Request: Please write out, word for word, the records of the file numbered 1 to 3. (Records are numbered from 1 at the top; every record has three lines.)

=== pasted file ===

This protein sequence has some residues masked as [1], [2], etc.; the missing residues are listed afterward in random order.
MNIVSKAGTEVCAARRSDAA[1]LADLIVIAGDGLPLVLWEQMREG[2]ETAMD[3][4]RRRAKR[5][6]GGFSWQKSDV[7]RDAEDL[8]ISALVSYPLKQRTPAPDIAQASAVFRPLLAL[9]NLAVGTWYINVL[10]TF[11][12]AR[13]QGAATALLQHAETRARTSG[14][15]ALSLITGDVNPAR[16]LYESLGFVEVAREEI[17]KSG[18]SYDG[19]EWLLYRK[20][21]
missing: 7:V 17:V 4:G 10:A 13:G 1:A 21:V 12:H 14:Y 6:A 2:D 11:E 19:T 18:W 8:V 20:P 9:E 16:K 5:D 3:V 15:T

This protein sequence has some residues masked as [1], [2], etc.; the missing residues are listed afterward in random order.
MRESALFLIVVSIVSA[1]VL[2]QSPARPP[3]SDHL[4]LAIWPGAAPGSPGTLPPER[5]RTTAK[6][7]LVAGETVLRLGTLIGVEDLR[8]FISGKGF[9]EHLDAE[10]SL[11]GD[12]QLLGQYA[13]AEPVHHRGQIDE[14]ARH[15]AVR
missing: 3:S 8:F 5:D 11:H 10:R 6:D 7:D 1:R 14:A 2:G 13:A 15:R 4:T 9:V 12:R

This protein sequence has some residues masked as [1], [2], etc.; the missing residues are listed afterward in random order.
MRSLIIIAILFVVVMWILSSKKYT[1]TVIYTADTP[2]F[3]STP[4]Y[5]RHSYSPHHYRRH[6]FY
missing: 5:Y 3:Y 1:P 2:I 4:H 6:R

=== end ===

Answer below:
This protein sequence has some residues masked as [1], [2], etc.; the missing residues are listed afterward in random order.
MNIVSKAGTEVCAARRSDAA[1]LADLIVIAGDGLPLVLWEQMREG[2]ETAMD[3][4]RRRAKR[5][6]GGFSWQKSDV[7]RDAEDL[8]ISALVSYPLKQRTPAPDIAQASAVFRPLLAL[9]NLAVGTWYINVL[10]TF[11][12]AR[13]QGAATALLQHAETRARTSG[14][15]ALSLITGDVNPAR[16]LYESLGFVEVAREEI[17]KSG[18]SYDG[19]EWLLYRK[20][21]
missing: 7:V 17:V 4:G 10:A 13:G 1:A 21:V 12:H 14:Y 6:A 2:D 11:E 19:T 18:W 8:V 20:P 9:E 16:K 5:D 3:V 15:T

This protein sequence has some residues masked as [1], [2], etc.; the missing residues are listed afterward in random order.
MRESALFLIVVSIVSA[1]VL[2]QSPARPP[3]SDHL[4]LAIWPGAAPGSPGTLPPER[5]RTTAK[6][7]LVAGETVLRLGTLIGVEDLR[8]FISGKGF[9]EHLDAE[10]SL[11]GD[12]QLLGQYA[13]AEPVHHRGQIDE[14]ARH[15]AVR
missing: 3:S 8:F 5:D 11:H 10:R 6:D 7:D 1:R 14:A 2:G 13:A 15:R 4:T 9:V 12:R

This protein sequence has some residues masked as [1], [2], etc.; the missing residues are listed afterward in random order.
MRSLIIIAILFVVVMWILSSKKYT[1]TVIYTADTP[2]F[3]STP[4]Y[5]RHSYSPHHYRRH[6]FY
missing: 5:Y 3:Y 1:P 2:I 4:H 6:R